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Fitness Theory and Practice. CrossFit's rationale & foundations. Who is fit? What is fitness?

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Old 06-08-2011, 11:32 AM   #21
Andrew James
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Re: Crossfit's definition of health

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Originally Posted by Andrew Bell View Post
Why is it so much worse than kipping?
Doesn't this question answer itself? Look what happened to that guy.

Also, does wildly flailing your 180lb body around a pullup bar really look like a good (ie. effective and safe) way to develop arm/shoulder/back strength to you? Because it sure doesn't to me.
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Old 06-08-2011, 11:36 AM   #22
Paulo Santos
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Re: Crossfit's definition of health

I don't see how CrossFit is more dangerous than anything else. If you accidentally slip and fall doing a pullups and hurt yourself, how is that crossfits fault? The only time I injured myself was doing a box jump where I got lazy when jumping down from the box and my right knee slightly bent backwards. That was my fault because I got lazy. If you use the right form and stay in your lane, then you won't have too many problems.

Doing CrossFit or any other form of exercise is better than doing nothing. The plusses of CrossFit far outweight any negatives.
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Old 06-08-2011, 11:37 AM   #23
Doug Lantz
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Re: Crossfit's definition of health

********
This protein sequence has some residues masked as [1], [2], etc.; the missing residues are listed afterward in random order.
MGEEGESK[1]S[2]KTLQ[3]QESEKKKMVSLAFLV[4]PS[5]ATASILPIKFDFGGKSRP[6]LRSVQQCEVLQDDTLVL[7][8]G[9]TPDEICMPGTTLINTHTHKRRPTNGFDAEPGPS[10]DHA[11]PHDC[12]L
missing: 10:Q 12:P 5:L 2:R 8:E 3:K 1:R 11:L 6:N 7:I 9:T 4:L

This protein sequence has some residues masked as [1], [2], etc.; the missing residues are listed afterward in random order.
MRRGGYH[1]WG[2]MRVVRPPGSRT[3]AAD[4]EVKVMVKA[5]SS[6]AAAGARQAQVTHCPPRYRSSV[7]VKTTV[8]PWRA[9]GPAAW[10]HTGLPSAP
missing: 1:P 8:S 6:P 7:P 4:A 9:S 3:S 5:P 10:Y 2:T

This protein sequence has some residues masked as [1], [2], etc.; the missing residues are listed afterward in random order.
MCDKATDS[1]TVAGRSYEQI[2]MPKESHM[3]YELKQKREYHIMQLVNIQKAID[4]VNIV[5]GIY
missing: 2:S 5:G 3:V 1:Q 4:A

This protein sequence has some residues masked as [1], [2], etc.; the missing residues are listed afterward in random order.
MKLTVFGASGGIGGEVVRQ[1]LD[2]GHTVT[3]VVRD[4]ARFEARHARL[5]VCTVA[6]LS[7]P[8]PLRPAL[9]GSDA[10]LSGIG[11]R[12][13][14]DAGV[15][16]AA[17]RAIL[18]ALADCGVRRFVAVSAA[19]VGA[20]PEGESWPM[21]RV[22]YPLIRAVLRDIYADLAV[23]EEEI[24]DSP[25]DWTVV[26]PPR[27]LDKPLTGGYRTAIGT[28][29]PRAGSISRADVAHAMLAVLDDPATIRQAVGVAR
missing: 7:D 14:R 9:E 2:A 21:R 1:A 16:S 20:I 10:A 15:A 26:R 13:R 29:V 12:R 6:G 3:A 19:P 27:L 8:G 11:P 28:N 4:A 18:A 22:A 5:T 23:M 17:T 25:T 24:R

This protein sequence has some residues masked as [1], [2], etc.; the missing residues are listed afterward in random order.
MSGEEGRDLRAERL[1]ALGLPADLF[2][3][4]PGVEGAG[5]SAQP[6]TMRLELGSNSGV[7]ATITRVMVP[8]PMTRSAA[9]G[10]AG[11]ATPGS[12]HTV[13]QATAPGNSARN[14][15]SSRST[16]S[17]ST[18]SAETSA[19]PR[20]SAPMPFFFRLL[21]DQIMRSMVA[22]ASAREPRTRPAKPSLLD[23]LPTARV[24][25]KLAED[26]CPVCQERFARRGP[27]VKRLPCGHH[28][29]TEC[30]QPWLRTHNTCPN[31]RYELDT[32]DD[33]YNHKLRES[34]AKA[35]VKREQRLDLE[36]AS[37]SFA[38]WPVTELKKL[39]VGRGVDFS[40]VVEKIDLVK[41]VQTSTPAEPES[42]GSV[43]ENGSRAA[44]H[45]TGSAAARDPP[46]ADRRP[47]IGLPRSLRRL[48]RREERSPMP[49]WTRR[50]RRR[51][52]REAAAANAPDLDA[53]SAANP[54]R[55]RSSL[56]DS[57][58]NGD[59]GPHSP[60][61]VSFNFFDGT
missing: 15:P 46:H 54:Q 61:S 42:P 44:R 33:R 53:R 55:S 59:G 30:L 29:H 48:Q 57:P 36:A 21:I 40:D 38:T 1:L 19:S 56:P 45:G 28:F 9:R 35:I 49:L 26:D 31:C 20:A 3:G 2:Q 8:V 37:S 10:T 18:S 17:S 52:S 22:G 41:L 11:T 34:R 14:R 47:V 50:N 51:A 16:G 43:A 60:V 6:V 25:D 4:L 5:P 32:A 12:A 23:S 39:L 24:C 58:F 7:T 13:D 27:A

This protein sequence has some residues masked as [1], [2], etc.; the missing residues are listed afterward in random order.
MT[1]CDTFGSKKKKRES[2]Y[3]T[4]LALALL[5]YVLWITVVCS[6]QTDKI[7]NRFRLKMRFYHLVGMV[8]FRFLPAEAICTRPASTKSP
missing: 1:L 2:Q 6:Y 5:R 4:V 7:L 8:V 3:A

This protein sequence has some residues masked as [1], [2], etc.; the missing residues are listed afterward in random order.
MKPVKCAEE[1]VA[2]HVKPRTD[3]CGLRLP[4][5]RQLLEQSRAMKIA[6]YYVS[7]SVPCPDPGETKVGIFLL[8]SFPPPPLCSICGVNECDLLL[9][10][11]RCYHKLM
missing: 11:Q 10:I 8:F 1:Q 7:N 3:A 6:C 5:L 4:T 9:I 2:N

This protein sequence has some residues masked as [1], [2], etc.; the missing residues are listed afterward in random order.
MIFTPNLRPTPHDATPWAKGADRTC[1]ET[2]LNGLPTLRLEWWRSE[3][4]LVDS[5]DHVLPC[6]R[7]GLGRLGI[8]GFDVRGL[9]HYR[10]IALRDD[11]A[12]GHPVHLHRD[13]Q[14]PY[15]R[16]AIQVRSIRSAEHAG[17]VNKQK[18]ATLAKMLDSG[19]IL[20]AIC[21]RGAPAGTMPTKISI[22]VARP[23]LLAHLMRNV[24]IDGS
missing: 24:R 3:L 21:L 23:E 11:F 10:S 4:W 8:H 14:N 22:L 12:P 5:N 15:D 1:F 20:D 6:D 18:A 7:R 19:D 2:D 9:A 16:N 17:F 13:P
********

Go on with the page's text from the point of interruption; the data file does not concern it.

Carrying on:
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Originally Posted by Pär Larsson View Post
Disagree. You're right as most people define "health" but that's not my definition.

A person who for 70 years is strong, fast, capable of doing 80% of the workload of an equal-age professional-level athlete in any one of a multitude of different disciplines, lived a healthier life than the long walk-tai chi-diet guy who lived for 80 years.
Greg Glassman has talked about this on several videos, his fear that medical science will increase our lifespans to 150 years but that we'll spend half of that in a nursing home watching TV and being spoon fed jello because of a lack of work capacity.

He also talked about the possible trade off of a shorter lifespan for greater functionality and that he thought if any change needed to occur to reduce that possibility he thought lowering the intensity would be that change.
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Old 06-08-2011, 11:53 AM   #24
Andrew James
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Re: Crossfit's definition of health

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Originally Posted by Pär Larsson View Post
A person who for 70 years is strong, fast, capable of doing 80% of the workload of an equal-age professional-level athlete in any one of a multitude of different disciplines, lived a healthier life than the long walk-tai chi-diet guy who lived for 80 years.

What kind of life do you want? What kind of stuff do you want to do with it? Or do you just want to survive, in which case maybe don't ever drive a car or play sports or have an exciting, physically demanding job.